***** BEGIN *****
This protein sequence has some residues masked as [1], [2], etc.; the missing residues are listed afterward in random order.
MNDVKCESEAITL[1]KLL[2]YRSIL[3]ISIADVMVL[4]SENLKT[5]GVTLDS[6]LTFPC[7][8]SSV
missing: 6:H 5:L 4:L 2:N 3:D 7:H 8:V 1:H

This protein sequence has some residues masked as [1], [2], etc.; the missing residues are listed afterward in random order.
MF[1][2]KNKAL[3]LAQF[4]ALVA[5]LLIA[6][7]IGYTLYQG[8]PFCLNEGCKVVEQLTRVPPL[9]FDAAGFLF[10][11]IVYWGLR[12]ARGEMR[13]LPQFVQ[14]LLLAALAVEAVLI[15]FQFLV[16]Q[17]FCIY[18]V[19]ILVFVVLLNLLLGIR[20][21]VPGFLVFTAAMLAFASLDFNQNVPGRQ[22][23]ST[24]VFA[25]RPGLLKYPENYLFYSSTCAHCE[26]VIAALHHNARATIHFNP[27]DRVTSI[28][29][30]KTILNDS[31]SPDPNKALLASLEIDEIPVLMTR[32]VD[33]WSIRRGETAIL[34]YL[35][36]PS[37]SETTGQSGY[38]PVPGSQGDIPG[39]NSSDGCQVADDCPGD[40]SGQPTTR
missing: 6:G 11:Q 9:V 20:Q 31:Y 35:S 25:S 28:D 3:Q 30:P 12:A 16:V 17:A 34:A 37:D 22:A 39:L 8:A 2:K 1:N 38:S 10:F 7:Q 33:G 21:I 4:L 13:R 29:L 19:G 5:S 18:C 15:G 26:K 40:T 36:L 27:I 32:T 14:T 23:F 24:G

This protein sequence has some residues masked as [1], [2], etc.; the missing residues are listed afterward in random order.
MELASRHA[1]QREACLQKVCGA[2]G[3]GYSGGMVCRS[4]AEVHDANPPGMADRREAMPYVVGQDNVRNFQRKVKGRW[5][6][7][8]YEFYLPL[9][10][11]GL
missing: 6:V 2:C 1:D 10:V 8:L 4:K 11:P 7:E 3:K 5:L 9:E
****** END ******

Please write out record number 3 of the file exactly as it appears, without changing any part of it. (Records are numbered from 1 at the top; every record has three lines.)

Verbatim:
This protein sequence has some residues masked as [1], [2], etc.; the missing residues are listed afterward in random order.
MELASRHA[1]QREACLQKVCGA[2]G[3]GYSGGMVCRS[4]AEVHDANPPGMADRREAMPYVVGQDNVRNFQRKVKGRW[5][6][7][8]YEFYLPL[9][10][11]GL
missing: 6:V 2:C 1:D 10:V 8:L 4:K 11:P 7:E 3:K 5:L 9:E